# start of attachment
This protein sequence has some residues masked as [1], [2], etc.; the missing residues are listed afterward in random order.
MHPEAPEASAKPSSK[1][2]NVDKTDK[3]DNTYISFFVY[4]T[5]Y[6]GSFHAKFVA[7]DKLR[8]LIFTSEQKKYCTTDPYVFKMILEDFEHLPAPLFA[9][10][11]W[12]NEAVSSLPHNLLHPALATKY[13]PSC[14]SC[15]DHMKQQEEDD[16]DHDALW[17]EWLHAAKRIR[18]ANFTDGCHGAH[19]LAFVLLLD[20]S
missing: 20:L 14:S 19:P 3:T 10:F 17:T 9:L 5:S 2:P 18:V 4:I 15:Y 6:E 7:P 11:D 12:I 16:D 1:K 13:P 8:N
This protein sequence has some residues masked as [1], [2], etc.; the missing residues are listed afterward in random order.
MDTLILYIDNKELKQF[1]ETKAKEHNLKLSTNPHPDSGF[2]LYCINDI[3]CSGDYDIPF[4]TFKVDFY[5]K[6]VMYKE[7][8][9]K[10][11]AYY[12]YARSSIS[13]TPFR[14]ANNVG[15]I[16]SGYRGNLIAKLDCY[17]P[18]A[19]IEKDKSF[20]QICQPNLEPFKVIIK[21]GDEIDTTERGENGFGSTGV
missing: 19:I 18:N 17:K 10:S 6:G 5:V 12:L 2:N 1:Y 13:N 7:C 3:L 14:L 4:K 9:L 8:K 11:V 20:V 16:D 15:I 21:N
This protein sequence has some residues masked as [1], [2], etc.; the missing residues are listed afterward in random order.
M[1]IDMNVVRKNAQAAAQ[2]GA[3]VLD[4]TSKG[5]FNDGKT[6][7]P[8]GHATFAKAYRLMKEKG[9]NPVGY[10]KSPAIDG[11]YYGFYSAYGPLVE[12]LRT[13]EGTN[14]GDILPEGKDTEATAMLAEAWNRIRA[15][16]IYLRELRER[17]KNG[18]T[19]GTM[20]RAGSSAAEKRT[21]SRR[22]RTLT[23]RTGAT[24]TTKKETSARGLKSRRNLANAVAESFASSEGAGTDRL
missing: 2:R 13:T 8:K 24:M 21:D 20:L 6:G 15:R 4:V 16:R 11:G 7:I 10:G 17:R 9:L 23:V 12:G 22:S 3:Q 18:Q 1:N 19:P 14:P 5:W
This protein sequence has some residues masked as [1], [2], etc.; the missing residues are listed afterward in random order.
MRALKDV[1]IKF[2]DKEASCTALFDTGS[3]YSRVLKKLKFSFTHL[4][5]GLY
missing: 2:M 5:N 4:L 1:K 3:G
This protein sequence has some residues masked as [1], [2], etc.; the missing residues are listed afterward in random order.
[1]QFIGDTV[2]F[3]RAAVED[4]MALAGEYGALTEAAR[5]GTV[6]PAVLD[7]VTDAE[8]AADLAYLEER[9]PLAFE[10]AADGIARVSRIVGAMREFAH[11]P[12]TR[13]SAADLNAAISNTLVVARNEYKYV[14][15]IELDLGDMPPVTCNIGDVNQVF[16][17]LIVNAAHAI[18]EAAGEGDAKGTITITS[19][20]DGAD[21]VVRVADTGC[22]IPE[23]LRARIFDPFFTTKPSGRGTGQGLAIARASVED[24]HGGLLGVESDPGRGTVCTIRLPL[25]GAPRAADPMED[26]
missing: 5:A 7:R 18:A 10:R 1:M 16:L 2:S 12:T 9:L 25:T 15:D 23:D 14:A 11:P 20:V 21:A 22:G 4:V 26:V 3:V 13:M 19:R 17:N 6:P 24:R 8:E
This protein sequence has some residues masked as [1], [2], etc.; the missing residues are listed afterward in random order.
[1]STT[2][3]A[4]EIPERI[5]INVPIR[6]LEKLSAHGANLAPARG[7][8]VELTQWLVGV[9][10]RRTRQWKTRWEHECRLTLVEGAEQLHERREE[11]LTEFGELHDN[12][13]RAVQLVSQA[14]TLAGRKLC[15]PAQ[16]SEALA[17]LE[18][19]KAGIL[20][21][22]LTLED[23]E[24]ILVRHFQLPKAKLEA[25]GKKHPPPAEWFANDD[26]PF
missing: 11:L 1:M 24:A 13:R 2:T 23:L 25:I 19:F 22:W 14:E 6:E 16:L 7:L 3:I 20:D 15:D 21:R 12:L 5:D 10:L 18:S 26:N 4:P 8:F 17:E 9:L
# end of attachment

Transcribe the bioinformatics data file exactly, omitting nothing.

This protein sequence has some residues masked as [1], [2], etc.; the missing residues are listed afterward in random order.
MHPEAPEASAKPSSK[1][2]NVDKTDK[3]DNTYISFFVY[4]T[5]Y[6]GSFHAKFVA[7]DKLR[8]LIFTSEQKKYCTTDPYVFKMILEDFEHLPAPLFA[9][10][11]W[12]NEAVSSLPHNLLHPALATKY[13]PSC[14]SC[15]DHMKQQEEDD[16]DHDALW[17]EWLHAAKRIR[18]ANFTDGCHGAH[19]LAFVLLLD[20]S
missing: 20:L 14:S 19:P 3:T 10:F 17:T 9:L 5:S 2:P 18:V 4:I 15:Y 6:E 7:P 11:D 12:I 16:D 1:K 13:P 8:N
This protein sequence has some residues masked as [1], [2], etc.; the missing residues are listed afterward in random order.
MDTLILYIDNKELKQF[1]ETKAKEHNLKLSTNPHPDSGF[2]LYCINDI[3]CSGDYDIPF[4]TFKVDFY[5]K[6]VMYKE[7][8][9]K[10][11]AYY[12]YARSSIS[13]TPFR[14]ANNVG[15]I[16]SGYRGNLIAKLDCY[17]P[18]A[19]IEKDKSF[20]QICQPNLEPFKVIIK[21]GDEIDTTERGENGFGSTGV
missing: 19:I 18:N 17:K 10:S 6:G 5:V 12:L 2:N 1:Y 13:N 7:C 3:L 14:L 4:K 9:L 8:K 11:V 20:V 16:D 15:I 21:N
This protein sequence has some residues masked as [1], [2], etc.; the missing residues are listed afterward in random order.
M[1]IDMNVVRKNAQAAAQ[2]GA[3]VLD[4]TSKG[5]FNDGKT[6][7]P[8]GHATFAKAYRLMKEKG[9]NPVGY[10]KSPAIDG[11]YYGFYSAYGPLVE[12]LRT[13]EGTN[14]GDILPEGKDTEATAMLAEAWNRIRA[15][16]IYLRELRER[17]KNG[18]T[19]GTM[20]RAGSSAAEKRT[21]SRR[22]RTLT[23]RTGAT[24]TTKKETSARGLKSRRNLANAVAESFASSEGAGTDRL
missing: 2:R 13:T 8:K 24:M 21:D 20:L 6:G 15:R 4:V 16:R 11:G 7:I 10:G 17:R 9:L 23:V 12:G 22:S 3:Q 18:Q 1:N 19:P 14:P 5:W
This protein sequence has some residues masked as [1], [2], etc.; the missing residues are listed afterward in random order.
MRALKDV[1]IKF[2]DKEASCTALFDTGS[3]YSRVLKKLKFSFTHL[4][5]GLY
missing: 2:M 5:N 4:L 1:K 3:G
This protein sequence has some residues masked as [1], [2], etc.; the missing residues are listed afterward in random order.
[1]QFIGDTV[2]F[3]RAAVED[4]MALAGEYGALTEAAR[5]GTV[6]PAVLD[7]VTDAE[8]AADLAYLEER[9]PLAFE[10]AADGIARVSRIVGAMREFAH[11]P[12]TR[13]SAADLNAAISNTLVVARNEYKYV[14][15]IELDLGDMPPVTCNIGDVNQVF[16][17]LIVNAAHAI[18]EAAGEGDAKGTITITS[19][20]DGAD[21]VVRVADTGC[22]IPE[23]LRARIFDPFFTTKPSGRGTGQGLAIARASVED[24]HGGLLGVESDPGRGTVCTIRLPL[25]GAPRAADPMED[26]
missing: 5:A 7:R 18:A 10:R 1:M 16:L 2:S 12:T 9:L 25:T 15:D 23:D 14:A 11:P 20:V 21:A 22:G 4:V 26:V 3:V 13:M 19:R 17:N 6:P 24:R 8:E
This protein sequence has some residues masked as [1], [2], etc.; the missing residues are listed afterward in random order.
[1]STT[2][3]A[4]EIPERI[5]INVPIR[6]LEKLSAHGANLAPARG[7][8]VELTQWLVGV[9][10]RRTRQWKTRWEHECRLTLVEGAEQLHERREE[11]LTEFGELHDN[12][13]RAVQLVSQA[14]TLAGRKLC[15]PAQ[16]SEALA[17]LE[18][19]KAGIL[20][21][22]LTLED[23]E[24]ILVRHFQLPKAKLEA[25]GKKHPPPAEWFANDD[26]PF
missing: 11:L 1:M 24:A 13:R 2:T 23:L 25:I 19:F 22:W 14:E 6:E 16:L 7:L 3:I 20:D 15:D 21:R 12:L 5:D 10:L 18:S 26:N 4:P 8:F 17:E 9:L